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NT Remote Communities Storm Tide Study and Inundation Mapping



NT Remote Communities Storm Tide Study and Inundation Mapping


Systems Engineering Australia Pty Ltd

Issued by

Northern Territory. Department of Land Resource Management


E-Publications; E-Books; PublicationNT; J1507-PR001B




Made available via the Publications (Legal Deposit) Act 2004 (NT).; 'This report documents tropical cyclone (TC) storm tide hazard analyses that will provide the basis for reliable risk analyses of major remote towns and indigenous communities on the West Coast, Arnhem Land and Tiwi Islands.' - Introduction


This Storm Surge Study Report was produced with funding provided by the Northern Territory and Australian Governments through the Natural Disaster Resilience Program. 'Numerical Modelling and Risk Assessment' - on cover.; Made available via the Publications (Legal Deposit) Act 2004 (NT).

Table of contents

Executive summary -- Introduction -- The study localities -- Methodology to assess the storm tide hazard -- Simulation model results -- Conclusion -- References -- List of Appendices A-C.




Storm surges; Storm surges; Cyclones; Maps; Mathematical models

Publisher name

Northern Territory Government

Place of publication





vi, 62, 4,3,8 pages : colour illustrations, colour maps ; 30 cm.

File type



Attribution International 4.0 (CC BY 4.0)

Copyright owner

Northern Territory Government



Parent handle


Citation address


Page content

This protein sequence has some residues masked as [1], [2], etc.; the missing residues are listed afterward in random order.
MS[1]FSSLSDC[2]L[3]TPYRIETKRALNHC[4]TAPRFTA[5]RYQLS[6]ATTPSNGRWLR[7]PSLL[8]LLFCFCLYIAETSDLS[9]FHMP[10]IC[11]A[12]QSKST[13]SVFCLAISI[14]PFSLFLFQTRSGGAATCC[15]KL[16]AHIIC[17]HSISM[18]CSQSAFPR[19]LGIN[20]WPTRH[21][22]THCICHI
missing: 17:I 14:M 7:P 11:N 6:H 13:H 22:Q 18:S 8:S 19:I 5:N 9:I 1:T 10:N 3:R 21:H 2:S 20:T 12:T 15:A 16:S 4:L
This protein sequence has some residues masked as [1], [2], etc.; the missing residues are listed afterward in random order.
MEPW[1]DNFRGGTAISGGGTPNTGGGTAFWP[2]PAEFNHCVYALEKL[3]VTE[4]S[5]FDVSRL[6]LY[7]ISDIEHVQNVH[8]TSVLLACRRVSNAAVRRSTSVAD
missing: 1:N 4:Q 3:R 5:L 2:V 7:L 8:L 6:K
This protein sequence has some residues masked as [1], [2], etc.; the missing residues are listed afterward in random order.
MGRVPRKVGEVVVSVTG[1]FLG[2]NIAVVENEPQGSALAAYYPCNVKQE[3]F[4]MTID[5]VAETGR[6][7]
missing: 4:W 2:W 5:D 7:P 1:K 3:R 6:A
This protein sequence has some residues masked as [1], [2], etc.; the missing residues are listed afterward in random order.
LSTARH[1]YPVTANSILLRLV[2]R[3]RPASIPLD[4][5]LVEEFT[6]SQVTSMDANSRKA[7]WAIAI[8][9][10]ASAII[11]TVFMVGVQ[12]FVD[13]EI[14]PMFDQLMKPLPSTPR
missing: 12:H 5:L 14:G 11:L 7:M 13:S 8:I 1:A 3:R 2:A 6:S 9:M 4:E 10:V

NT Department of Land Resource Management NT Remote Communities Storm Tide Study and Inundation Mapping J1507-PR001B 22 Systems Engineering Australia Pty Ltd July 2016 3.2 Tropical Cyclone Wind and Pressure Modelling The Harper and Holland (1999) model, as further detailed in Harper (2001) forms the base reference for the adopted wind and pressure modelling of a mature tropical cyclone. The model relies on a series of parameters to describe a TC when it is over an open ocean environment, namely: the central Mean Sea Level (MSL) pressure p0; the surrounding, or ambient, pressure pn; the radius to maximum winds R; the wind field peakedness factor B; the storm track (speed Vfm and direction fm). The model then generates estimates of the 10-minute average wind speed and direction (V600) at a height of 10 m above the ocean surface for supply to the hydrodynamic models for storm surge and waves. The MSL pressure is also supplied to the hydrodynamic model as it has an influence on the generation of the storm surge. Figure 3-3 sourced from SEA (2005) shows an example crossection of winds and pressures and the resulting surface wind pattern generated for a moving TC. This approach has been extended to include the Double Holland concept as implemented by McConochie et al. (2004) for the Queensland region. This has advantages over a single model by ensuring that peak winds can be better represented and that winds more remote from the centre will also be more realistic. This requires: a secondary vortex pressure deficit p2; a secondary vortex radius R2; a secondary vortex peakedness factor B2 The advantages of this approach are that it is able to accommodate a greater range of wind profiles to better represent natural storms and the Double Holland structural vortex relationships are also utilised by the synthetic climate model to ensure climatological matching. 3.3 Verification of the TC Model against Wind and Pressure Data The modelling of the TC climate and the surface wind and pressure forcing from individual TCs has been variously verified against independent measured wind and pressure data to provide confidence in its use.